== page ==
The guitarist Robbie Krieger tried to avoid imitating

Robbie Krieger

Every artist must, at some point, take inspiration from their sources. Those few licks that sound exactly like songs from your record collection will always find their way in, no matter how creative you try to be. Wearing their favourite artists’ badges with pride is a calling card for some musicians. At a time when it was fashionable to imitate guitar icons in the 1960s, Robby Krieger recognized something important. He saw that The Doors required more than classic blues themes to move them forward.

At the time, though, having a few blues-inspired licks in your repertoire was a must for anyone hoping to be regarded as a guitar hero. Jimi Hendrix didn’t solely earn his legendary status through his remarkable persona. He was also able to break through musical boundaries. He drew on his back catalogue of classic blues hits, such as “Red House” and “Purple Haze.” These songs reimagined the blues.

Mike Bloomfield was the one pointing him in the right direction even when musicians like Bob Dylan were turning towards rock music. A song like “Like A Rolling Stone” primarily focuses on Dylan’s timeless lyrics. However, throughout Highway 61 Revisited, Bloomfield is utterly distraught from the bottom of his heart. He feels this way alongside the folk legend.

Initially, Robbie Krieger obsessed over that style of playing. He desired to collaborate with producer Paul Rothchild. This was due to Rothchild’s connections to Bloomfield and the Paul Butterfield Blues Band. However, Krieger’s guitar-playing style prevented him from producing the same incredible bends that Bloomfield had become known for.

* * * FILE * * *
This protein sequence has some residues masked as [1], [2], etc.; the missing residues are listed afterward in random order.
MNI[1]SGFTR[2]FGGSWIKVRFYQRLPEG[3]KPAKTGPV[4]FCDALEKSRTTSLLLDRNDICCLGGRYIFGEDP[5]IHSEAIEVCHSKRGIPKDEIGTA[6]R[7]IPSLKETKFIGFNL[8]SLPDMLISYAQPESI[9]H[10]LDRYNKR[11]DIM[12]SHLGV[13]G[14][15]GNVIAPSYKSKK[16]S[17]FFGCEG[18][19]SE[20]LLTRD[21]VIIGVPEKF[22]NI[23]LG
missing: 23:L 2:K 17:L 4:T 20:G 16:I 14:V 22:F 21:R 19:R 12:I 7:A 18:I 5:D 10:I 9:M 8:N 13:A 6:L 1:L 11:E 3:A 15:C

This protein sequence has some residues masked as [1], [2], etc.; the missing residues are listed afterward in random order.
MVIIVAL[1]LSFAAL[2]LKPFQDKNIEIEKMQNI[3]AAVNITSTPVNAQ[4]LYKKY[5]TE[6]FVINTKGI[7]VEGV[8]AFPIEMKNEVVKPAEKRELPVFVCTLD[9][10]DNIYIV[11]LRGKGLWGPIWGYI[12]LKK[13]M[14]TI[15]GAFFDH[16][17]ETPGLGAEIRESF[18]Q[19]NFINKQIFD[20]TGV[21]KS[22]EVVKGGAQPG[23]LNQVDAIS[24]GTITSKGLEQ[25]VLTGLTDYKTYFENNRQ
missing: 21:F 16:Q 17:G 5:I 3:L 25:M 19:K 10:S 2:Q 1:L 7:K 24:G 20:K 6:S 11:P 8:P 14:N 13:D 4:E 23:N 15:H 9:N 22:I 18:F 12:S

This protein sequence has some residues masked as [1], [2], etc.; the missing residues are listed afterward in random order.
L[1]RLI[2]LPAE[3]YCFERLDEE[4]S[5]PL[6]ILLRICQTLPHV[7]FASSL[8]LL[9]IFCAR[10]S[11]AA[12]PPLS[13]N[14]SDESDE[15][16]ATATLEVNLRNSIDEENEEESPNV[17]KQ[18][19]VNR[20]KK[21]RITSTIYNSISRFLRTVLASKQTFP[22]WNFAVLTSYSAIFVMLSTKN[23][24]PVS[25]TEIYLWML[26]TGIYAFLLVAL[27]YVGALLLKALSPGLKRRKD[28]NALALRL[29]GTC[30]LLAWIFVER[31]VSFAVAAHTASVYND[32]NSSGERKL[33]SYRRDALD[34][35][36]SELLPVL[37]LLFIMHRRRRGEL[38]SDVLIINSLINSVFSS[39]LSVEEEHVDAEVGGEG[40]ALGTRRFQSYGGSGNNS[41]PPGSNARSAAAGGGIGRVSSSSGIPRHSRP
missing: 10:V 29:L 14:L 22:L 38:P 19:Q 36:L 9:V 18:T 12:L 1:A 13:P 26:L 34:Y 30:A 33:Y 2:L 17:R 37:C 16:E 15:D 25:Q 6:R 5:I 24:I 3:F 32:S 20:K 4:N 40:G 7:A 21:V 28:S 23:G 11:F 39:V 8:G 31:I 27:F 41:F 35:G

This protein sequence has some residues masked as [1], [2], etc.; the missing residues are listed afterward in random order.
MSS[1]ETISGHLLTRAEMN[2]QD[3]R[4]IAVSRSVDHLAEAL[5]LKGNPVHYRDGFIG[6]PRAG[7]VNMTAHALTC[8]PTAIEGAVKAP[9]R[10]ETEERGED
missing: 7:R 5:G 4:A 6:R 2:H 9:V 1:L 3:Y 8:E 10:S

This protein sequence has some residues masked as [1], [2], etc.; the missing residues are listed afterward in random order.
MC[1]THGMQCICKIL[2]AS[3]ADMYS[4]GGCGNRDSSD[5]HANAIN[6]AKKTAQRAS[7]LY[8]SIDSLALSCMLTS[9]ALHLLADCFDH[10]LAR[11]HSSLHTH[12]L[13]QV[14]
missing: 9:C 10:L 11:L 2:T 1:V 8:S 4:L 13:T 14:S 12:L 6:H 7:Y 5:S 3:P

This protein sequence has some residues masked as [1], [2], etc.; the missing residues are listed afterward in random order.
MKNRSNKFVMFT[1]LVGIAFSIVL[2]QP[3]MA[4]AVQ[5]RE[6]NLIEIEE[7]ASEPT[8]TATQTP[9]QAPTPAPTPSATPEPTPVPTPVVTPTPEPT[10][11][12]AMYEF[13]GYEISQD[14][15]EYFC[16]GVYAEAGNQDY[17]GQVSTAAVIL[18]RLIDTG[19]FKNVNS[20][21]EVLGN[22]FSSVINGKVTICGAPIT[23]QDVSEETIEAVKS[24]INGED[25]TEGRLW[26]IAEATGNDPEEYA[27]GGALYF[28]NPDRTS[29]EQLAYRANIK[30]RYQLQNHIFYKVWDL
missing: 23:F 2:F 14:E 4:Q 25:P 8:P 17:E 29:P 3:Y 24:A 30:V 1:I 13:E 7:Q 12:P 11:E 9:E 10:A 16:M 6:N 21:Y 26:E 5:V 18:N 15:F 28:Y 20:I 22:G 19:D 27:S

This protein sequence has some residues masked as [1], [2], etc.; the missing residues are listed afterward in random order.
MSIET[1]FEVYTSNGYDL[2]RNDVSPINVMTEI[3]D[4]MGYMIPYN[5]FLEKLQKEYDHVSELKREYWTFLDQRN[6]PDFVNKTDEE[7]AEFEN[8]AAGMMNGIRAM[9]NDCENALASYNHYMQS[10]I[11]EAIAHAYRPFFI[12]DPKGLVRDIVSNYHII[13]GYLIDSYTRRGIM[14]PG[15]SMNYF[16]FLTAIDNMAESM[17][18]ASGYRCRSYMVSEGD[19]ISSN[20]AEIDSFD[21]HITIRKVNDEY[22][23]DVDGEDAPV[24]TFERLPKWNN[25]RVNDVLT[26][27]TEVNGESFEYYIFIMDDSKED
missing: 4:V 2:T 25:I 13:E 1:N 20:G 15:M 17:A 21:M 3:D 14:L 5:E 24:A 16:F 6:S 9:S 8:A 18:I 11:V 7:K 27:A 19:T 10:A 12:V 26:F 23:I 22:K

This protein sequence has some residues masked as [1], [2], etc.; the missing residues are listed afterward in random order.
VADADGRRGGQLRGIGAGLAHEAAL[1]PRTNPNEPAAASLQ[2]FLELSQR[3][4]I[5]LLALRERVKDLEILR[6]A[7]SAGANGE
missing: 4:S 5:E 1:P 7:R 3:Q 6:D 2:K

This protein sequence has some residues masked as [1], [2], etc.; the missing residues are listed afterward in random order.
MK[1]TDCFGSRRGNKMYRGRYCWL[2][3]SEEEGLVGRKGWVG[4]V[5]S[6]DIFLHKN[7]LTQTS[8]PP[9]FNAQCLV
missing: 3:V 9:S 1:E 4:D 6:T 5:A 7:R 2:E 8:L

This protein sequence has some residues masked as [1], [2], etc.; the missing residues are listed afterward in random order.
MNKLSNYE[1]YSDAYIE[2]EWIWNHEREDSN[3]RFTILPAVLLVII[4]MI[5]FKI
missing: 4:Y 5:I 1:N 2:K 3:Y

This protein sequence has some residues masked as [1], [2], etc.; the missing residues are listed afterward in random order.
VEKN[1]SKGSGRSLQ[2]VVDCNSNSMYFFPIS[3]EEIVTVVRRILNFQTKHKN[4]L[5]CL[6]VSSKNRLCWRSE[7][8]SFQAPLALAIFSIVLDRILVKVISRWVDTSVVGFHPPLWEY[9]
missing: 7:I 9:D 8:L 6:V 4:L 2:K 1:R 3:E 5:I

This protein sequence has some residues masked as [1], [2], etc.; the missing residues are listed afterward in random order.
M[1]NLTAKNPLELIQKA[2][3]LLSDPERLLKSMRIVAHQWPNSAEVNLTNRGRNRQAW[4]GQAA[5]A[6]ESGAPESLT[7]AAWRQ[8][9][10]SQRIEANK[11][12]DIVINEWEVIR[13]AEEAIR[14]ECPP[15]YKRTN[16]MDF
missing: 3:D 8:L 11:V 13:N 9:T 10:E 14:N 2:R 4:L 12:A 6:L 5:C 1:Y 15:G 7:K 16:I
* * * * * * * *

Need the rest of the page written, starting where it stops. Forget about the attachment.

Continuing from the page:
Robbie Krieger told Classic Albums that he purposefully tried to avoid adopting any of Bloomfield’s habits because he played fingerstyle the majority of the time. And for that reason, in an attempt to escape the blues, I end up doing all those wild slide things.

Songs like “Love Me Two Times” and “Break On Through” still make the Doors easily identifiable as a blues group. However, some of the best parts occur when Krieger picks up his slide guitar. Years before George Harrison turned his focus to slide guitar. Krieger’s sound operated more like a ghost attempting to re-establish contact with the physical world. It was more like a ghost than a human voice.

The fact that not everything is always in tune makes every track more eerie. Krieger’s slide guitar is used in songs like “LA Woman” like how sound effects producers use foley instruments. When creating “End of the Night,” hearing Krieger’s slide guitar is the ideal complement to Jim Morrison’s lyrics about people born on the dark side of life.

Krieger’s sound was still centred around the blues, but he ventured into new musical ground by utilising a slide, stepping out of Bloomfield’s shadow. Yes, it sounded weird. That gave rise to a whole new wave of musicians. They wanted to sound just a little bit more varied than the rest of the Flower Power generation in their music.

Leave a Reply

You May Also Like